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  • Kyiv (Kiev) and Babyn Yar (Babi Yar) - maps

    Media Essay

    In late September 1941, SS and German police units and their auxiliaries perpetrated one of the largest massacres of World War II. It took place at a ravine called Babyn Yar (Babi Yar) just outside the Ukrainian capital city of Kyiv (Kiev).

  • Lutz Haase

    ID Card

    Lutz was one of two children born to religious Jewish parents living in Wrzesnia when it was still part of Germany. After World War I, Wrzesnia became part of Polish territory. Preferring to remain as German citizens, Lutz's family moved to Nuremberg. There, his father opened a kosher butcher shop. In 1926 the Haases relocated to Berlin and reestablished their butcher shop there. 1933-39: Like many of Berlin's Jews, Lutz was assigned by the Gestapo to a work detail in 1937. He laid electrical cable for…

    Lutz Haase
  • Dr. Johan Hendrik Weidner

    ID Card

    Johan was the eldest of four children born to Dutch parents. His father was a minister in the Seventh-Day Adventist Church. Johan grew up in Collonges, France, where his father served as a pastor. After attending French public schools, Johan graduated from the Seventh-Day Adventist Seminary in Collonges, and went on to study law and business at the universities of Geneva and Paris. 1933-39: After completing his studies in 1935, Johan opened an import/export textile business in Paris. Business prospered…

    Tags: Belgium France
    Dr. Johan Hendrik Weidner
  • Danuta Justyna

    ID Card

    Danuta was born to Roman Catholic parents in the small industrial town of Piotrkow Trybunalski in central Poland. Her father and mother were school teachers. She and her younger sister, Maria, became friends with two Jewish girls, Sabina and Helena Szwarc. Although their houses were more than a mile apart, the girls often played together. 1933-39: Danuta was planning on attending college in September 1939, but on September 1 Germany invaded Poland. Four days later, German soldiers streamed into Danuta's…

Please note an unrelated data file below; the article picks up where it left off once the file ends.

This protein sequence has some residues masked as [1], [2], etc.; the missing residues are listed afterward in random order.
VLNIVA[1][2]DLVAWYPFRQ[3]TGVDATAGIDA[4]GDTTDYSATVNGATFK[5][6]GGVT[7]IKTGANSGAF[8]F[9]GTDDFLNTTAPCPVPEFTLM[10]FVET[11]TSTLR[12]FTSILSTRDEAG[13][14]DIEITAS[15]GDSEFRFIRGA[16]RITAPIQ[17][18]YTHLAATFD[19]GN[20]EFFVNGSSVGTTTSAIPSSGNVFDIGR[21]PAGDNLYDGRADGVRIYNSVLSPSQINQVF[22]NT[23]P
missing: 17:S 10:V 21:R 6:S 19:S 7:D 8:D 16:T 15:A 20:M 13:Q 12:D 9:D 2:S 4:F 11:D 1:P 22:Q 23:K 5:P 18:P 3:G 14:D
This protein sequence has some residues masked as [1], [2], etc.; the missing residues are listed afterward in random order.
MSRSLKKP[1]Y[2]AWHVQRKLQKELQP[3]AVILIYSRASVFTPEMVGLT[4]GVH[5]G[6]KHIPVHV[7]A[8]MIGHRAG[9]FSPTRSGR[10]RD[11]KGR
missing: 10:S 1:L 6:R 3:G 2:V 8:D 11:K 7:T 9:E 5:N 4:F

Danuta Justyna
  • Kazimiera Banach Justynowa

    ID Card

    Kazimiera was born to Roman Catholic parents in the town of Mierzen. After graduating from a teacher's college in Staniatki, she married Wincenty Justyna, a secondary school teacher. The couple settled in the small industrial city of Piotrkow Trybunalski and raised three children, Jerzy (a boy), Danuta and Maria. Kazimiera worked as a school teacher. 1933-39: With their combined incomes the Justynas were able to buy a plot of land and build a house. The Germans invaded Poland on September 1, 1939, and…

    Kazimiera Banach Justynowa
  • Maria Justyna

    ID Card

    Maria was born to Roman Catholic parents in the industrial town of Piotrkow Trybunalski in central Poland. Her father and mother were school teachers. Maria attended grade school and secondary school in Piotrkow. She and her older sister, Danuta, became friends with two Jewish girls, Sabina and Helena Szwarc. Although their houses were more than a mile apart, the girls often played together. 1933-39: The Germans invaded Poland on September 1, 1939, and occupied Piotrkow four days later. Most schooling for…